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The Treatment of Tax Transparent Entities Under Pillar Two


What is the Issue?

Tax transparency is a feature of many domestic tax regimes as a means of applying a single layer of taxation. Tax transparent entities are also used by MNEs for a variety of tax (and non-tax) reasons, not least the ability to maximize double tax relief. 

A key feature of the GloBE rules is to try and reflect key features of domestic tax regimes, particularly in the calculation of GloBE income. As such, in many cases, a tax transparent entity would be treated for Pillar Two purposes in the same way as it is for domestic tax purposes, subject to some specific GloBE adjustments (eg to reflect income of non-group members or permanent establishments).

However, where the tax transparent entity is itself the Ultimate Parent Entity (UPE) of the group, this poses some problems in the application of the GloBE Rules.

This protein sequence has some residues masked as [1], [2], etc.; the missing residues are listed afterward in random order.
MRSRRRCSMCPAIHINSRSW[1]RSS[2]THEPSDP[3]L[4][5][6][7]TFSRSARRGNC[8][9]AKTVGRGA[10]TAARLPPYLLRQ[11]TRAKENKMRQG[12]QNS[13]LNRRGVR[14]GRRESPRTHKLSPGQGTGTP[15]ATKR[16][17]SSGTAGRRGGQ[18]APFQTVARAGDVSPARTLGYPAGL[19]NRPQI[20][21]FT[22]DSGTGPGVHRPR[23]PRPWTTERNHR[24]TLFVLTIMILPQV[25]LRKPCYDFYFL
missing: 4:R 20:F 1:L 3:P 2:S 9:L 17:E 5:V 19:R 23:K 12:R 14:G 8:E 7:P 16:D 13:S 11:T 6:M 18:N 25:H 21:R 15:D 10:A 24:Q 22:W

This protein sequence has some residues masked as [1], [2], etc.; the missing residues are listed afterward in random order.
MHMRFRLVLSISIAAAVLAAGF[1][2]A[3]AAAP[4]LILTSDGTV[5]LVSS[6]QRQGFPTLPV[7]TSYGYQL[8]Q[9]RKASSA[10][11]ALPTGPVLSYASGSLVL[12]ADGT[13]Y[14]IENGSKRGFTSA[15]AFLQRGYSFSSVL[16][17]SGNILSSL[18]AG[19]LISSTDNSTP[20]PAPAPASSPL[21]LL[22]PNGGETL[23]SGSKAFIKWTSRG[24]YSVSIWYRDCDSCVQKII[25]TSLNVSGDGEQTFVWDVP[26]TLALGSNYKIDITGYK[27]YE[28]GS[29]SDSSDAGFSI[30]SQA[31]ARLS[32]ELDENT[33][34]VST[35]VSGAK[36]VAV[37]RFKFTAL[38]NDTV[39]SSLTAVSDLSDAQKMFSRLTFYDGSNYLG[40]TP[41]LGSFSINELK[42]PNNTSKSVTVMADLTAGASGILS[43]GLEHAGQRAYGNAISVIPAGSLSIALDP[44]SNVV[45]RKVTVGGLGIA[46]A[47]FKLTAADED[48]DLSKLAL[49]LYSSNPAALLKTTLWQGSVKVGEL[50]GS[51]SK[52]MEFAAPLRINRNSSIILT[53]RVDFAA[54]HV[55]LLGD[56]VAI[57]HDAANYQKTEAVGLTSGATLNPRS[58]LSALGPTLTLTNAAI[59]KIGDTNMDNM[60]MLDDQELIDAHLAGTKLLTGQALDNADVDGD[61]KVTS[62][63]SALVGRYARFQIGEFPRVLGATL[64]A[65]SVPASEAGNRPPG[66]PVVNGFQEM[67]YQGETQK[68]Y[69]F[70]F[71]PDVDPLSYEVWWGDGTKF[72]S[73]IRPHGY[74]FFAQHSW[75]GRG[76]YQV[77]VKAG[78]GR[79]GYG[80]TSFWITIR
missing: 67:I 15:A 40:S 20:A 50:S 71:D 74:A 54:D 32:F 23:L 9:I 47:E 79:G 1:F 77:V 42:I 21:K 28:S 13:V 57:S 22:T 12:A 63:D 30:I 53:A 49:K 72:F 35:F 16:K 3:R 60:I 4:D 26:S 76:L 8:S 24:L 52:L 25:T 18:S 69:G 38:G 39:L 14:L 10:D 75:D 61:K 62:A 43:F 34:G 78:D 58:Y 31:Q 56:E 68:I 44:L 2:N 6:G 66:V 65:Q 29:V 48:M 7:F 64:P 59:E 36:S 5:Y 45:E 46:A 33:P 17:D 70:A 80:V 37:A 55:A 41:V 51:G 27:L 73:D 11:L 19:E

Income can’t be allocated to the owners, as they would not be within the scope of the Pillar Two GloBE rules. In addition, tax paid by the UPE may be minimal given tax is payable on the income by its owners. This could lead to very low effective tax rates for a tax transparent UPE and substantial top-up tax obligations.  

Therefore, the Model Rules include a number of special rules to deal with these situations. 

What is a Tax Transparent Entity Under Pillar Two?

Under the Model GloBE Rules, a flow-through entity is either a tax transparent entity or a reverse hybrid entity. 

 The starting point is therefore whether an entity is a flow-through entity or not. If it isn’t it won’t be a tax transparent entity. Under Article 10.2.1 of the Model Rules, in order to be a flow-through entity it must be fiscally transparent in the jurisdiction where it was created unless it is tax resident and subject to a covered tax on its income or profit in another jurisdiction.
A tax transparent entity is further defined in Article 10.2.1(a) of the Model Rules as an entity that is fiscally transparent in the jurisdiction where its owner is located.